A controversial proposal to privatize a portion of the Westport entertainment district’s streets, to aid in screening for weapons, goes before the Kansas City Plan Commission on Tuesday for public debate.
The plan calls for privatizing Pennsylvania Avenue from West 40th Street to Archibald Street, and Westport Road from Broadway to Mill Street on weekend nights, which would allow law enforcement to search for and keep weapons and firearms out of the district. Under Missouri law, they can screen for concealed weapons on private property but not on public streets.
The Westport Business League argues this move is needed to ensure public safety, while critics say there has to be a better answer than turning public streets into private property.
The measure had been scheduled for a hearing in June but prompted considerable disagreement and was postponed in an attempt to reach a consensus. Opposing sides held a number of meetings but there still isn’t full agreement. Still, supporters say it’s time to get moving through the public approval process.
“The reality is that the planning commission is one of these steps in the process,” said attorney Charles Renner, who represents the Westport Community Improvement District. “We’d like to keep making progress.”
The plan commission is a citizens advisory group, so Renner said any recommendation must still go to the City Council for approval, leaving the door open for more conversations to reach consensus.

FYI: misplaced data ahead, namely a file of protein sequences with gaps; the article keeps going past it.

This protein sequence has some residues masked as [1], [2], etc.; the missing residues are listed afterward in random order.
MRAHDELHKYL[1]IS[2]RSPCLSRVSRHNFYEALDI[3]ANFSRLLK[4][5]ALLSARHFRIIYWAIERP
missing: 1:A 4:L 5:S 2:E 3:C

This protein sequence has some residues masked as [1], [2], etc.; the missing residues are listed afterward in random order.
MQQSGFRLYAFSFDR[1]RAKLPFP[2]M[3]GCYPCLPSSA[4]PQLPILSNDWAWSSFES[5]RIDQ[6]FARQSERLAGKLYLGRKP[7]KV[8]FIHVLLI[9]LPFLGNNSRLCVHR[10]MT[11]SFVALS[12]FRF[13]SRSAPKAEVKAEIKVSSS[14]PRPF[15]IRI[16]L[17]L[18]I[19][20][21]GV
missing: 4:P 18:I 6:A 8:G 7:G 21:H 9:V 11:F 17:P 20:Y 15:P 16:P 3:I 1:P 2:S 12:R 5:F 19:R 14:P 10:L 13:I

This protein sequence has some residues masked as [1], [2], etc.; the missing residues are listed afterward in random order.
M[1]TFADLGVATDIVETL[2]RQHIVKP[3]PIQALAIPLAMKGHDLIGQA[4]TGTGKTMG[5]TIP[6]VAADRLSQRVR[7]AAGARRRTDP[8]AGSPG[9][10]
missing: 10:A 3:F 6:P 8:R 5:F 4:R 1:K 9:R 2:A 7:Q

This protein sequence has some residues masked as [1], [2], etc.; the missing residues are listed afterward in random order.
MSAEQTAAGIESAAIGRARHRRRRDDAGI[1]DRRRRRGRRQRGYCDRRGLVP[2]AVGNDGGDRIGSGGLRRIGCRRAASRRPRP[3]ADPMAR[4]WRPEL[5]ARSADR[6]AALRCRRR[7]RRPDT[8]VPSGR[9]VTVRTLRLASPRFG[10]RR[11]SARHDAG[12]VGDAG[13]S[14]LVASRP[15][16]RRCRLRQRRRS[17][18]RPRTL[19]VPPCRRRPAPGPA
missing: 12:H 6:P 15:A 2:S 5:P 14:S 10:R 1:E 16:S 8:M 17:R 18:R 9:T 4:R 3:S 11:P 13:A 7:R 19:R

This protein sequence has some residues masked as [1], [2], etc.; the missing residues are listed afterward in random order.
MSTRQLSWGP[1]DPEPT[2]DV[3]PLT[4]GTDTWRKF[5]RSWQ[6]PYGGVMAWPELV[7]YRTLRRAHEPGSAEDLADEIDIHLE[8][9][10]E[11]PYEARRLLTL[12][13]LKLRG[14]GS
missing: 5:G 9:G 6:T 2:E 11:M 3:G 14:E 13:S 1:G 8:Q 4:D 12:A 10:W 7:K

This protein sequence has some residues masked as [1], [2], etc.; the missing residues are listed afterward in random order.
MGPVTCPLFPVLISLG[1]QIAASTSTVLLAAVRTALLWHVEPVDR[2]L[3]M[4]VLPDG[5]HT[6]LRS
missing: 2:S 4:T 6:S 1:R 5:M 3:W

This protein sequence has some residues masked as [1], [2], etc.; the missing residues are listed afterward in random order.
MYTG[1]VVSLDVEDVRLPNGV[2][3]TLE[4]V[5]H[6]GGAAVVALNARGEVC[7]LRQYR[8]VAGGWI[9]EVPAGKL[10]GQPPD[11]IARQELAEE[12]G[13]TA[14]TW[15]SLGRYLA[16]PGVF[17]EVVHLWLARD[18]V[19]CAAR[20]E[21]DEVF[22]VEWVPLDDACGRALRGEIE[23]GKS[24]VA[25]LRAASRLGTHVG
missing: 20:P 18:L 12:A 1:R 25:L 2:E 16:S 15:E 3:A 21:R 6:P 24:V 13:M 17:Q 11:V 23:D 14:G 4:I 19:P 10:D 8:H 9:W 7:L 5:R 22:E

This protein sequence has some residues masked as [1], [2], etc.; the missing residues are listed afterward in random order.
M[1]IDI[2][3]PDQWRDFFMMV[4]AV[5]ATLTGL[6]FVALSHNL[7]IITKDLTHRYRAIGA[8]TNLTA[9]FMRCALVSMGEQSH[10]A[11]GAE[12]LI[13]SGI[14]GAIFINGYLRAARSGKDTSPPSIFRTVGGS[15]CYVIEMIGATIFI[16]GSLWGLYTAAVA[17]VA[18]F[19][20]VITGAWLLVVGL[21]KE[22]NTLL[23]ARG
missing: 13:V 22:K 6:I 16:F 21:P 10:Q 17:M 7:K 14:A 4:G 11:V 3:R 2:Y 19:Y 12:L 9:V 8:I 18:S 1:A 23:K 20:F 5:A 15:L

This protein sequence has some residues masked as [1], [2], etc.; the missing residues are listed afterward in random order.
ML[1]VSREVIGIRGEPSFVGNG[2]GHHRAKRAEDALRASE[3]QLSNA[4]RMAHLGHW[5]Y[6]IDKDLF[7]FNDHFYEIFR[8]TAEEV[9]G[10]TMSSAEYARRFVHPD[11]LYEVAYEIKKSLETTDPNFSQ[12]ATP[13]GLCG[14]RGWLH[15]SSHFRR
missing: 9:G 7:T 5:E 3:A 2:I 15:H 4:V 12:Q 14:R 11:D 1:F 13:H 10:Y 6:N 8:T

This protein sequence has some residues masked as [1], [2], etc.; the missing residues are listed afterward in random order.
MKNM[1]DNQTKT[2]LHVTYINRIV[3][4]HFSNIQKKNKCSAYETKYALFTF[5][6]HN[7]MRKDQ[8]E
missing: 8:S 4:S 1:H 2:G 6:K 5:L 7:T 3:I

The streets would be closed on Friday and Saturday nights at 11 p.m. until 4 a.m. the next morning, and during about 20 other festival and event times when streets may be closed for 24 hours.
Eight days are outlined that could charge for admission, with the proceeds covering the cost of the increased law enforcement. The weapons screening would apply to everyone and would not be selectively administered, and no one under age 21 would be admitted.
The method of screening has not yet been determined but could include either metal detectors or wands. These would be in place at the end points of the streets. Other parking lots or other ways of accessing the district would have barriers set up, although Renner said there’s “not the intention to build a wall, but to create a more certain safe environment on our weekend nights.”
The proposal has been revised somewhat since June to address various concerns. Renner and assistant city manager Rick Usher said provisions have been added to assure there’s no intent to discriminate and that the district would comply with the city’s civil rights policy. Also, it would not enforce a dress code.
“The property would continue to be an area welcoming to all,” Usher said.
The agreement could be reviewed a year after it takes effect and every five years after that to determine if changes are needed.
The city staff did not make a recommendation on this proposal, so it will be up to the plan commission to decide whether to support or oppose it.
The staff report notes that the Westport business owners’ street vacation request is of a much larger scale than it usually reviews. City planner Ashley Winchell wrote that the proposal “seeks to balance the assurances of rights available to citizens within the public right-of-way and the overall goal of keeping patrons of a popular neighborhood safe.”
If the agreement and future event management plans are followed, she wrote, public access to these roads should not be hindered.